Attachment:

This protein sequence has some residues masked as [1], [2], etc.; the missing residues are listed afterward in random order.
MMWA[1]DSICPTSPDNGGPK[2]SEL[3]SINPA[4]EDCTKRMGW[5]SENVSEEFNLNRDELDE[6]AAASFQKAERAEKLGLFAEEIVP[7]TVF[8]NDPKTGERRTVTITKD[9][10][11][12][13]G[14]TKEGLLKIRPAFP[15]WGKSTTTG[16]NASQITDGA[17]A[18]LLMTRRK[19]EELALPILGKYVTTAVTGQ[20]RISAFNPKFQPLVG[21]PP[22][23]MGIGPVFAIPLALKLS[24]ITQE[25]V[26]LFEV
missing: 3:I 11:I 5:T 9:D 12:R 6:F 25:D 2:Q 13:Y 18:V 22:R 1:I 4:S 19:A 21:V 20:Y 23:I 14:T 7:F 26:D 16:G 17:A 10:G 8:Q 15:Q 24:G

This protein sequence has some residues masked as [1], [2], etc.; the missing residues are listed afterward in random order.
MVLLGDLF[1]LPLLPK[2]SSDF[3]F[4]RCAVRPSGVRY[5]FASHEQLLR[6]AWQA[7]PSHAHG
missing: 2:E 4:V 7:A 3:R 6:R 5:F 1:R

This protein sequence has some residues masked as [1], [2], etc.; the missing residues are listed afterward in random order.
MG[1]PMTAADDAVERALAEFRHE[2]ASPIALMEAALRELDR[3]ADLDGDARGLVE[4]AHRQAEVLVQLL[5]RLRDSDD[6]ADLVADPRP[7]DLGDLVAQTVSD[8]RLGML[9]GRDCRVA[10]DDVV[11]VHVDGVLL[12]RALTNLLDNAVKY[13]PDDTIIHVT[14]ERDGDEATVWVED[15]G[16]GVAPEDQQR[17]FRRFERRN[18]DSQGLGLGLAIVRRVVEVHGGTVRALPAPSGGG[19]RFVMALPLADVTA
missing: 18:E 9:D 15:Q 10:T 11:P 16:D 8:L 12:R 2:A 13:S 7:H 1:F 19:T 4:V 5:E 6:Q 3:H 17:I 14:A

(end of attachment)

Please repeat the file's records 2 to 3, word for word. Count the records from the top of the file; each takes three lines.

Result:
This protein sequence has some residues masked as [1], [2], etc.; the missing residues are listed afterward in random order.
MVLLGDLF[1]LPLLPK[2]SSDF[3]F[4]RCAVRPSGVRY[5]FASHEQLLR[6]AWQA[7]PSHAHG
missing: 2:E 4:V 7:A 3:R 6:R 5:F 1:R

This protein sequence has some residues masked as [1], [2], etc.; the missing residues are listed afterward in random order.
MG[1]PMTAADDAVERALAEFRHE[2]ASPIALMEAALRELDR[3]ADLDGDARGLVE[4]AHRQAEVLVQLL[5]RLRDSDD[6]ADLVADPRP[7]DLGDLVAQTVSD[8]RLGML[9]GRDCRVA[10]DDVV[11]VHVDGVLL[12]RALTNLLDNAVKY[13]PDDTIIHVT[14]ERDGDEATVWVED[15]G[16]GVAPEDQQR[17]FRRFERRN[18]DSQGLGLGLAIVRRVVEVHGGTVRALPAPSGGG[19]RFVMALPLADVTA
missing: 18:E 9:D 15:Q 10:T 11:P 16:D 8:L 12:R 2:A 13:S 7:H 1:F 19:T 4:V 5:E 6:Q 3:H 17:I 14:A